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A violent and cruel sport surrounded by the most beautiful works of art

BarcelonaProud as they are, the Florentines have managed to make everyone think that they have been playing for centuries historical soccer. It is not true. For more than two centuries this violent sport was not practiced. The laws did not allow it and it ended up becoming a topic of conversation on those beautiful Tuscan nights when the sun goes down. The Florentines remembered the great matches of the past, they made sure that the new generations were aware that this sport had existed, but if a match was played, it was in a nearby village and half hidden. Until fascism arrived.

If he soccer Florentine or historical soccer, now very famous, with thousands of tourists trying to find a place in the stands of the sports complex that at the end of June is installed in Santa Croce square, came back to life, it was thanks to fascism. It’s not talked about much, but that’s how it was. In 1930, the city of Florence prepared events to commemorate the 400th anniversary of the siege of the city by the imperial troops of Charles V. History, in Italy, is always very much alive, well present. And the fascist leader Alessandro Pavolini proposed to recreate the parties of soccer Florentine that were played in the city four centuries ago. Pavolini was an early fascist, one of those who had marched on Rome and would be loyal to Mussolini to the end, and he met his death when the partisans caught him in 1945. Pavolini’s initiative served to create the current version of this sport that divides the city into four districts: the whites of Santo Spirito, the reds of Santa Maria Novella, the greens of San Giovanni and those who have won the most hits, the blues of Santa Croce.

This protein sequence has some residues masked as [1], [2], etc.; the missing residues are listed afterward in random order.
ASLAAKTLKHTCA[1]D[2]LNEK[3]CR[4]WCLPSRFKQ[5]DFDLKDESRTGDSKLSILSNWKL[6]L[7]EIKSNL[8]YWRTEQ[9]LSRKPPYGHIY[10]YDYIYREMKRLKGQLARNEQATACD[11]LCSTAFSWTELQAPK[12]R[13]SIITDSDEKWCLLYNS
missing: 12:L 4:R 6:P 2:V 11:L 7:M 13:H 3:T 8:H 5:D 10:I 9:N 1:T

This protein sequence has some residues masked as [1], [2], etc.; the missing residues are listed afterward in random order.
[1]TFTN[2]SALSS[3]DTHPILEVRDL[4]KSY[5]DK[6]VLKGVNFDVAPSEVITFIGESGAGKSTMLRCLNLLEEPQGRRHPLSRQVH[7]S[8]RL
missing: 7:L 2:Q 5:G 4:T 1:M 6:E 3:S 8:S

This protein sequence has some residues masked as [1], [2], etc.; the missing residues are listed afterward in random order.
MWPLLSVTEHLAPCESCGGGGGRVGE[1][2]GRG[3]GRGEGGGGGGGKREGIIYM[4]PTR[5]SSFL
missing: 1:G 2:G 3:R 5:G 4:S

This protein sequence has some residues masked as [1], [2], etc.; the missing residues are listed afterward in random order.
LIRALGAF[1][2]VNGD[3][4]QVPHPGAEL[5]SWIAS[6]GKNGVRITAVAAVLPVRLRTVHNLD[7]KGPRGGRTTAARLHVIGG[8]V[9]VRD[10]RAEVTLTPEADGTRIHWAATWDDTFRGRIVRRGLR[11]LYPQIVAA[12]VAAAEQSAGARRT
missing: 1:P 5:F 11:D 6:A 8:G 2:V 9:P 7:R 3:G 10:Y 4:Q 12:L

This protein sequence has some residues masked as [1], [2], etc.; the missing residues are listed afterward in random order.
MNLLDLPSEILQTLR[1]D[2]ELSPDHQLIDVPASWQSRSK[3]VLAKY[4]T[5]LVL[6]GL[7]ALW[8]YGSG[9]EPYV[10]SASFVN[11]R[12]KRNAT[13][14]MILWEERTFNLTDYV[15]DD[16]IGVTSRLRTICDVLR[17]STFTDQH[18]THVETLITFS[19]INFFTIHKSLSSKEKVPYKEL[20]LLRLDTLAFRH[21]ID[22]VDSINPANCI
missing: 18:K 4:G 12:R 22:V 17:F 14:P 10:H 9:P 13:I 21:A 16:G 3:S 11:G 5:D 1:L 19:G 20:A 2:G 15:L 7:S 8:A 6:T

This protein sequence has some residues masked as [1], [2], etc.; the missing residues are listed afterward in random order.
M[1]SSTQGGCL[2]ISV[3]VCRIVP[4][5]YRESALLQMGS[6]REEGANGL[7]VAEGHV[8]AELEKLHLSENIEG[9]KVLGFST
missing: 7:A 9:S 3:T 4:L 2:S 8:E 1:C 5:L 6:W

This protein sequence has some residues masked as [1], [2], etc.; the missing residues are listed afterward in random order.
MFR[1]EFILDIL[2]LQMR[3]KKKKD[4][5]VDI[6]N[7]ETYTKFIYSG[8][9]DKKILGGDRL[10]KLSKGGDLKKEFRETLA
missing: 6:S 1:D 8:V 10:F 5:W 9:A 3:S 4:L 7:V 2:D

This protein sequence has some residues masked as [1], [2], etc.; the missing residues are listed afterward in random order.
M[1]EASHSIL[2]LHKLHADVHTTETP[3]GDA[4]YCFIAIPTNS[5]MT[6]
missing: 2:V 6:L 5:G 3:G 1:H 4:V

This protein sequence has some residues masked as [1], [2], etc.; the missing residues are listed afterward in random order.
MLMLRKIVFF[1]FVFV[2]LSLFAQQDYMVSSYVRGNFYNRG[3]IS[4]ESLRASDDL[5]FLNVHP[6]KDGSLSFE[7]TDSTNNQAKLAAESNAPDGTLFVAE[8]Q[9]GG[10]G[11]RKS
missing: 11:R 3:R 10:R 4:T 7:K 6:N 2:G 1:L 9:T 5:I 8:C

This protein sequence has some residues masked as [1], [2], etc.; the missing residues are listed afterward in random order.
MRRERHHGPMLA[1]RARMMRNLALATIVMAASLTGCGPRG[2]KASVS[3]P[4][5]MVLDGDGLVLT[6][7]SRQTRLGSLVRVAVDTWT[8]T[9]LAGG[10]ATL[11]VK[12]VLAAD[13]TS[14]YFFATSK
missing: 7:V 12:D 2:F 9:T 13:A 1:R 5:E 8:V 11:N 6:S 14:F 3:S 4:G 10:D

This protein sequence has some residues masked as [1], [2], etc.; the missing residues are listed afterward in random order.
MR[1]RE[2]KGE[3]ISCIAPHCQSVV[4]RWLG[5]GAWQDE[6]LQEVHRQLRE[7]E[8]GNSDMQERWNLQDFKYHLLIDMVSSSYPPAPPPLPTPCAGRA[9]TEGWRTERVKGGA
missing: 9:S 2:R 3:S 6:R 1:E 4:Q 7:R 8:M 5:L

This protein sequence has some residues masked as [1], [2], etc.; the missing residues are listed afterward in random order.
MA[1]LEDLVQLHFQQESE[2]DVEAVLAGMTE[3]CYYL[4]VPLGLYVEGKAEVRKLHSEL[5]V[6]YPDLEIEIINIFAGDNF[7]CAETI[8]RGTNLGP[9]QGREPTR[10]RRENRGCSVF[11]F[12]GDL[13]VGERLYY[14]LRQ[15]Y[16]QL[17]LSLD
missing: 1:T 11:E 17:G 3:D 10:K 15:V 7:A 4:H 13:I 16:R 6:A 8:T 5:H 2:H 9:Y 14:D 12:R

The historical socceror Florentine, is a descendant of ball games already practiced by the Romans, such asharpastum. In fact, as in this game practiced by Roman soldiers to train themselves, there are 27 players per team. Throughout the Middle Ages we have similar games played throughout much of Europe. And the young Florentines were causing so much trouble that in 1580 Count Giovanni Bardi was the first to write down some rules. Bardi, by the way, is also one of the fathers of modern opera. In Florence, art coexists with brutality. Always with the same pride.

The game basically consists of getting a ball into cages, a kind of goal, at the bottom of the playing field. If the ball goes in it adds up to two points, but a mistake in the shot would give half a point to the opponent. And yes, it’s brutal. Punches, strangulation, elbows are allowed… The few rules prohibit low blows, putting fingers in the eye or more than one player beating an opponent who has fallen to the ground.

The players end up with blood on their faces, their shirts torn and the crowd, maddened, calling for more blood. Since the players are men who live in the neighborhoods, they have their neighbors and relatives in the stands, defending the honor of the district. The bond with the neighborhood is so strong, that it is normal for them to play on the same team, defending each other like brothers, fascists and communists; or the first African immigrants who have already made Florence their home, and who are willing to sacrifice their health to win the games. The matches last 50 minutes and it is normal to see rivals fighting without even knowing where the ball is.

With the return in 1930 of historical soccer a sport that at the time was something for aristocrats was recovered. It’s not like that anymore, now. But it remains in the memory that this sport has been practiced by three Popes of Rome, all members of the famous Medici family. One of them, Clement VII, went so far as to organize parties in St. Peter’s Square in the Vatican. Not the most surprising match, though. Every time the Arno River froze over, matches were organized on it. If it’s violent enough, imagine it on ice.

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